This is a question as much as a discussion, I can’t find a lot of detail on the state of play in this area and would really welcome any feedback or corrections. Please don’t read this as a negative article as that is not how it is intended; it’s in the optimisation section but I’m not sure what impact it really has. One thing for sure, for 99% of systems you probably don’t have to worry about what’s going on here at all.
Recently I started to wonder how Garbage collection events in large heaps affect cache performance. Earlier today I read an interesting article on the mechanical sympathy blog (Mechanical Sympathy: CPU flushing article ) about the way processor caches work, and it re-enforced a feeling I’ve had for a while; that old generation GC’s on very large heaps could cause a lot of cache misses because each object in the generation has to be marked and swept. This led to more searches where I dug up this page on stack overflow (Stack Exchange: is GC cache friendly).
So reading this, one would assume that so long as the new generation heap is not so large as to overflow the cache, there is some benefit in terms of memory locality.
However, let’s look at old generation GC’s. As I understand it, the way caches are implemented on most CPU’s today, memory has to be read through the cache in segments of a certain size. Now let’s say that we have one million objects (and that may be a small number for a large heap process) that need to be traversed in order to determine some simple state; will all these fit into the cache, probably not. However, what is worse is that these events could cause other data to be evicted from the cache and I’m not sure how efficient the processor is at handling this situation. From what I read in many older articles online I’m beginning to assume – not that well.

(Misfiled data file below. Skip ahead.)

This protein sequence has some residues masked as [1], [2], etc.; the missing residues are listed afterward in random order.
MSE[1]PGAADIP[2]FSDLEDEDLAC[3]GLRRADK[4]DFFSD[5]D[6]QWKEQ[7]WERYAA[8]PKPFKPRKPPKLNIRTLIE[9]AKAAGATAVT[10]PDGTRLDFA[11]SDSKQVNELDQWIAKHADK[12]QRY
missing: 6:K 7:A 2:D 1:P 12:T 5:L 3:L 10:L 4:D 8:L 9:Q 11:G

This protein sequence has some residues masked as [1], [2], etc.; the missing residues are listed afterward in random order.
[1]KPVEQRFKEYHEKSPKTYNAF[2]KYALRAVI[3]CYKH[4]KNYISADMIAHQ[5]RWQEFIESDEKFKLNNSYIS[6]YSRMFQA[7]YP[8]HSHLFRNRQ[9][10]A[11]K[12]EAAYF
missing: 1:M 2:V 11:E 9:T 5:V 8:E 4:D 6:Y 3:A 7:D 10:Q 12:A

Let’s then say that there is some concurrency in this process, and it uses all the cores on the box for the parallel GC operation, it may well affect all the local caches too. One of the difficulties here is that the timeframes and amount of concurrency involved make it very difficult to measure. In fact most systems can only measure CPU utilisation in terms of percentage of time not spent idle. It would maybe be interesting to see it in terms of time stalled waiting for memory.
My first thought from a Java perspective was that G1 may come to the rescue. However, although G1 may not perform an old generation GC in the same way, it is still partitioned into old and new and over time it’s still going to have to traverse all those heaps. Maybe the compartmentalised model reduces the effect on the cache.
Of course here I am discussing in ideal terms, where the heap has at least 20% extra capacity, so it is not constantly thrashing to find free space. If the process is thrashing for free space constantly, all bets are off and the cost of the cache misses would be insignificant anyway.
Up to now, I’ve assumed you’ve only gone one such process on a server. However, in most enterprise environments there are normally several such processes running, each with a large heap.
Is all this important anyway, I don't know.. I have not been able to work out what the real impact of this is. It's more out for discussion rather than as an answer.